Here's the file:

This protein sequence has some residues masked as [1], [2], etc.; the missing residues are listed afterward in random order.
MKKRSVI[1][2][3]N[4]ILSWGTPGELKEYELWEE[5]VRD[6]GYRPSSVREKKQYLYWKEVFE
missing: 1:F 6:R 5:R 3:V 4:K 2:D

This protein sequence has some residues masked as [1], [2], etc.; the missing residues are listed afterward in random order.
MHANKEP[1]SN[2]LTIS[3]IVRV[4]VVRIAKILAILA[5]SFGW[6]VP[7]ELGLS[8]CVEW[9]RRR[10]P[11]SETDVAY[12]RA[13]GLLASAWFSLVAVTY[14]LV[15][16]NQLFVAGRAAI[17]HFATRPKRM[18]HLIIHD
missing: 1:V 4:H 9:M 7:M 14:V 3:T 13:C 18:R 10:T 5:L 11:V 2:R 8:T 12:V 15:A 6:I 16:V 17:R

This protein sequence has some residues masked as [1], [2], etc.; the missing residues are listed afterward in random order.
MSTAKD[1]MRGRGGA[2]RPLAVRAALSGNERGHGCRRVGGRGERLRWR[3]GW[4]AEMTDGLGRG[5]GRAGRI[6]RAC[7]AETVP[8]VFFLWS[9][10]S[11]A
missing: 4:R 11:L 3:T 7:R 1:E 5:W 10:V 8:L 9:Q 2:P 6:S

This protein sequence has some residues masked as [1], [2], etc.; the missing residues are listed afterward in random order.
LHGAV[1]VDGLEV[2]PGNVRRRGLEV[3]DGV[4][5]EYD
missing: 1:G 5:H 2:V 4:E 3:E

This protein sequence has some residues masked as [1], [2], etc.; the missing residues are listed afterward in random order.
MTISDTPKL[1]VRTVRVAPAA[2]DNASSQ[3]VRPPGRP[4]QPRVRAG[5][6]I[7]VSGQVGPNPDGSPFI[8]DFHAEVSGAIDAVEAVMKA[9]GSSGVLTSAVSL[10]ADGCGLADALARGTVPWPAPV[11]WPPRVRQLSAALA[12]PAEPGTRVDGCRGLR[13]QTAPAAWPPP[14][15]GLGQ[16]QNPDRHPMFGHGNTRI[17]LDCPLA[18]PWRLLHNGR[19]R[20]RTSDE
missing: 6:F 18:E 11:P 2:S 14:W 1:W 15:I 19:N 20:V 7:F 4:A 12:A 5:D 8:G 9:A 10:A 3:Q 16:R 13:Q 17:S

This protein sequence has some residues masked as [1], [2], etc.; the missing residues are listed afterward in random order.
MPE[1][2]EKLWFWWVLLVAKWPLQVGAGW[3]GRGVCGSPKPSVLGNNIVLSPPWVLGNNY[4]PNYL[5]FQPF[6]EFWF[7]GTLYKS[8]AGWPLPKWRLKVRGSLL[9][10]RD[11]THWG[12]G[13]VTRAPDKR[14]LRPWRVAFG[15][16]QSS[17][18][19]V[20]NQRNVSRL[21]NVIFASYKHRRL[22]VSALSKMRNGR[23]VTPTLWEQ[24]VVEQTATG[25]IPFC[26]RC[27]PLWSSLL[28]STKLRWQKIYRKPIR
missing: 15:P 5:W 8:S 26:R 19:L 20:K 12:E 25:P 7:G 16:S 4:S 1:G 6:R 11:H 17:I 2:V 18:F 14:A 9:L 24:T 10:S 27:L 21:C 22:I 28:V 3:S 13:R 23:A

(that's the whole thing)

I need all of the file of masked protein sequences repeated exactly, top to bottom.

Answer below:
This protein sequence has some residues masked as [1], [2], etc.; the missing residues are listed afterward in random order.
MKKRSVI[1][2][3]N[4]ILSWGTPGELKEYELWEE[5]VRD[6]GYRPSSVREKKQYLYWKEVFE
missing: 1:F 6:R 5:R 3:V 4:K 2:D

This protein sequence has some residues masked as [1], [2], etc.; the missing residues are listed afterward in random order.
MHANKEP[1]SN[2]LTIS[3]IVRV[4]VVRIAKILAILA[5]SFGW[6]VP[7]ELGLS[8]CVEW[9]RRR[10]P[11]SETDVAY[12]RA[13]GLLASAWFSLVAVTY[14]LV[15][16]NQLFVAGRAAI[17]HFATRPKRM[18]HLIIHD
missing: 1:V 4:H 9:M 7:M 14:V 3:T 13:C 18:R 10:T 5:L 11:V 2:R 8:T 12:V 15:A 6:I 16:V 17:R

This protein sequence has some residues masked as [1], [2], etc.; the missing residues are listed afterward in random order.
MSTAKD[1]MRGRGGA[2]RPLAVRAALSGNERGHGCRRVGGRGERLRWR[3]GW[4]AEMTDGLGRG[5]GRAGRI[6]RAC[7]AETVP[8]VFFLWS[9][10]S[11]A
missing: 4:R 11:L 3:T 7:R 1:E 5:W 10:V 8:L 9:Q 2:P 6:S

This protein sequence has some residues masked as [1], [2], etc.; the missing residues are listed afterward in random order.
LHGAV[1]VDGLEV[2]PGNVRRRGLEV[3]DGV[4][5]EYD
missing: 1:G 5:H 2:V 4:E 3:E

This protein sequence has some residues masked as [1], [2], etc.; the missing residues are listed afterward in random order.
MTISDTPKL[1]VRTVRVAPAA[2]DNASSQ[3]VRPPGRP[4]QPRVRAG[5][6]I[7]VSGQVGPNPDGSPFI[8]DFHAEVSGAIDAVEAVMKA[9]GSSGVLTSAVSL[10]ADGCGLADALARGTVPWPAPV[11]WPPRVRQLSAALA[12]PAEPGTRVDGCRGLR[13]QTAPAAWPPP[14][15]GLGQ[16]QNPDRHPMFGHGNTRI[17]LDCPLA[18]PWRLLHNGR[19]R[20]RTSDE
missing: 6:F 18:E 11:P 2:S 14:W 1:W 15:I 19:N 20:V 7:F 4:A 12:A 5:D 8:G 9:A 10:A 3:Q 16:R 13:Q 17:S

This protein sequence has some residues masked as [1], [2], etc.; the missing residues are listed afterward in random order.
MPE[1][2]EKLWFWWVLLVAKWPLQVGAGW[3]GRGVCGSPKPSVLGNNIVLSPPWVLGNNY[4]PNYL[5]FQPF[6]EFWF[7]GTLYKS[8]AGWPLPKWRLKVRGSLL[9][10]RD[11]THWG[12]G[13]VTRAPDKR[14]LRPWRVAFG[15][16]QSS[17][18][19]V[20]NQRNVSRL[21]NVIFASYKHRRL[22]VSALSKMRNGR[23]VTPTLWEQ[24]VVEQTATG[25]IPFC[26]RC[27]PLWSSLL[28]STKLRWQKIYRKPIR
missing: 15:P 5:W 8:S 26:R 19:L 20:K 12:E 25:P 7:G 16:S 4:S 1:G 6:R 11:H 17:I 2:V 18:F 14:A 9:L 24:T 10:S 27:L 21:C 22:I 28:V 3:S 13:R 23:A